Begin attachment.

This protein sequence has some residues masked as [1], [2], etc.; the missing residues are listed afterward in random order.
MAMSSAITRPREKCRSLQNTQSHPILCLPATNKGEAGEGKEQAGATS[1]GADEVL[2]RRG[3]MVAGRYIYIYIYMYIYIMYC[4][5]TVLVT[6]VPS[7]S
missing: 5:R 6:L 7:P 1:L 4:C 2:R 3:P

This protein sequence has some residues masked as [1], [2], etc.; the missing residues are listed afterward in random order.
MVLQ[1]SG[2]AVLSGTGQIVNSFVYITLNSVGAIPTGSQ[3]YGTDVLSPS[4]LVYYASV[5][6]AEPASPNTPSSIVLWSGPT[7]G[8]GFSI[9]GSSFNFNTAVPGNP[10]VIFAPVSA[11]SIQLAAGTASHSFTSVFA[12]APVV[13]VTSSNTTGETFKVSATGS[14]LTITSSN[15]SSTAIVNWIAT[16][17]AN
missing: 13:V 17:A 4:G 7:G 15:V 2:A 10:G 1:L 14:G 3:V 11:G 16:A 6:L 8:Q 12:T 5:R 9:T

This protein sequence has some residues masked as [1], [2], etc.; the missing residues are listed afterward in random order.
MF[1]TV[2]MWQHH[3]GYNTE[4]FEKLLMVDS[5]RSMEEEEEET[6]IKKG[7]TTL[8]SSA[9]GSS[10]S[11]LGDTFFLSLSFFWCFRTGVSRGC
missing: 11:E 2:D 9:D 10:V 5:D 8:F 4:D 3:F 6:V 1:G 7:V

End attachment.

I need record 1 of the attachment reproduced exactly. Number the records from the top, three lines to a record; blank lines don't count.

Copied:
This protein sequence has some residues masked as [1], [2], etc.; the missing residues are listed afterward in random order.
MAMSSAITRPREKCRSLQNTQSHPILCLPATNKGEAGEGKEQAGATS[1]GADEVL[2]RRG[3]MVAGRYIYIYIYMYIYIMYC[4][5]TVLVT[6]VPS[7]S
missing: 5:R 6:L 7:P 1:L 4:C 2:R 3:P